Hanukkah may be known as the Festival of Lights, but it is also a festival of children and families.
Those gathered at Chabad of Burlington’s pandemic-adapted celebration of the fourth night of Hanukkah on Sunday, Dec. 13, mentioned children and families as central to the religious holiday.
This year was different than any other in the more than 2,000 years Hanukkah has been observed with a parade of around 50 vehicles, Burlington Police patrol cars, a couple of fire engines — but still bunches of children.
Adapting to the need to socially distance, the cars had menorahs attached to their windows with suction cups, lit by plugging into dashboards.
Considering the history of the Jewish people, Rabbi Yitzchok Raskin said, “There’s no question we have the strength to be able to overcome.”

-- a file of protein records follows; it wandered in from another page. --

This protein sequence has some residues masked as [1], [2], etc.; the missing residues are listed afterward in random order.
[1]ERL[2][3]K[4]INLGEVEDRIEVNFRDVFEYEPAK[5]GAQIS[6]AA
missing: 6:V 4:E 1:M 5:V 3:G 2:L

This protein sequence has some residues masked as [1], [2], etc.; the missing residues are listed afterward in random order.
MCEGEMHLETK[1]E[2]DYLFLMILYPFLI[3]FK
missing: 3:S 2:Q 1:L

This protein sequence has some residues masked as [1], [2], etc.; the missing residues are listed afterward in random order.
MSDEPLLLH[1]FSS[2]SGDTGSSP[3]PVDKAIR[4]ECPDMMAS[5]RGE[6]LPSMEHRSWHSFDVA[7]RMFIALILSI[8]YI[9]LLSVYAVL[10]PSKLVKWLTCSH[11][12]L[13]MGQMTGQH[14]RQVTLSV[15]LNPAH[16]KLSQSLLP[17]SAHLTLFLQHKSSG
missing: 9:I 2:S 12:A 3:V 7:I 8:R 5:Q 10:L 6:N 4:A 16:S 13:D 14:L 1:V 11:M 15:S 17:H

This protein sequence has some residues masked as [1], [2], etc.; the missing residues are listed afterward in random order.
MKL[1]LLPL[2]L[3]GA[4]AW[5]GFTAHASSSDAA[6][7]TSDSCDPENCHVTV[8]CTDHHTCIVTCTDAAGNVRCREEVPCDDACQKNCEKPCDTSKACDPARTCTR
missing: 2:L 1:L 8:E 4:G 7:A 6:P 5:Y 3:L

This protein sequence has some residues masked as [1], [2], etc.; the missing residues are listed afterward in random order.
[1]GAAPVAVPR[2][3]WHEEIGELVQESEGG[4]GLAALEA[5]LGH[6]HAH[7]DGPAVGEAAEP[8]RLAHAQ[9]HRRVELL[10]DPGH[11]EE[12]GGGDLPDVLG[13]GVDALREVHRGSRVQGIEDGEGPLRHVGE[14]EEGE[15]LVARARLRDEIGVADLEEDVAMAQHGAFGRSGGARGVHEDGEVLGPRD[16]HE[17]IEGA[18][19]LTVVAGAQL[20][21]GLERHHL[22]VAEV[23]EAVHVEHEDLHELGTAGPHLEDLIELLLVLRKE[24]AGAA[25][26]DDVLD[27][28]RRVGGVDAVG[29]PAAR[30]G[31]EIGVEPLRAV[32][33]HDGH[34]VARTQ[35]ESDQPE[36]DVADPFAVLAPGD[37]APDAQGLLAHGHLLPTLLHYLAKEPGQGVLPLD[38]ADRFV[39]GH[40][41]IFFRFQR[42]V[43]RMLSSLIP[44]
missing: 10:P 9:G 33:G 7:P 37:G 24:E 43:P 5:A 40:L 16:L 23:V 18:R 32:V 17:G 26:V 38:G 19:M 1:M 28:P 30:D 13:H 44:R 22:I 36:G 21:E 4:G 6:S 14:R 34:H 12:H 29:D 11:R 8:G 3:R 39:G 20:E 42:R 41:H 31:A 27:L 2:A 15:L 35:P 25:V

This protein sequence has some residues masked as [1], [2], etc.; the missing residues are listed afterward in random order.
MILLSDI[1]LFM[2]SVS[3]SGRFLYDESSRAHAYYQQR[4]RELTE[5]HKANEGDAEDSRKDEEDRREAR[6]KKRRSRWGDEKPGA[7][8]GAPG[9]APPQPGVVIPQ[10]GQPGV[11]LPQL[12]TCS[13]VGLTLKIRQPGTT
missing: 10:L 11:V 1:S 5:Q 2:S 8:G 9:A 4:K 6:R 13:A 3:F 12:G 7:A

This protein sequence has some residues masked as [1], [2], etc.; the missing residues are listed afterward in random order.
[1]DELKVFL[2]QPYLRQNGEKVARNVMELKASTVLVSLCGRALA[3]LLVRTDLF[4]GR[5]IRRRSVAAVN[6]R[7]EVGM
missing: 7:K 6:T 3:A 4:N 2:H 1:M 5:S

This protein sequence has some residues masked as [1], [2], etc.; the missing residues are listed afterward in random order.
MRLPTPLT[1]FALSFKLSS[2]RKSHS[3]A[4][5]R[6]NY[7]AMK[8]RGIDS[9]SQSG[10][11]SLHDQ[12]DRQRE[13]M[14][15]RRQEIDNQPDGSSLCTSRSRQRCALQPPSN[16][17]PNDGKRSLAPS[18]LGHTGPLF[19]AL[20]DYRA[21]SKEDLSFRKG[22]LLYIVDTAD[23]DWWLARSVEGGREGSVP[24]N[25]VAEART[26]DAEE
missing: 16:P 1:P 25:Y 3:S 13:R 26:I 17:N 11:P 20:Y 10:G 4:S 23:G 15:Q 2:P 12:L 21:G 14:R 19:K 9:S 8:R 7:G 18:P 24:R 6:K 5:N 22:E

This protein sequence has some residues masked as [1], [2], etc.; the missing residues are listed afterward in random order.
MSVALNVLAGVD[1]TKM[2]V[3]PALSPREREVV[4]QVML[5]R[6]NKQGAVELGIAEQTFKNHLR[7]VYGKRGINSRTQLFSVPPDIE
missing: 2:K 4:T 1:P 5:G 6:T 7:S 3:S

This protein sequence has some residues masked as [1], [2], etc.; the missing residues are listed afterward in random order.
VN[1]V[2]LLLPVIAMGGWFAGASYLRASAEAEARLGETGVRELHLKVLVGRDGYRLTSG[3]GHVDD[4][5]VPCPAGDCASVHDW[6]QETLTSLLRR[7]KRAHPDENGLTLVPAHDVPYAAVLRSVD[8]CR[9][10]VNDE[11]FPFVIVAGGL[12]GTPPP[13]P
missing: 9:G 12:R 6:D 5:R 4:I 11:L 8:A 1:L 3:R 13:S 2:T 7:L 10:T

The pandemic “only gives us more strength that we have to prevail,” Raskin said. “Hanukkah goes on. We do the best to work with it – we have this parade.”
After the parade had circuited Burlington, people arrived back at a large parking lot across the street from Chabad and had a drive-in community menorah lighting of the large menorah that usually draws large crowds.
The troupe Peace, Love and Fire–Vermont performed for those present with fire spinning and twirling beneath the large menorah while music played.
The children were thrilled to find the traditional gelt — chocolate coins given during the holiday — was still part of the festivities.
Dhani Wilhelm, who had a van full of excited kids, said the pandemic was not going to stop them from celebrating with their families.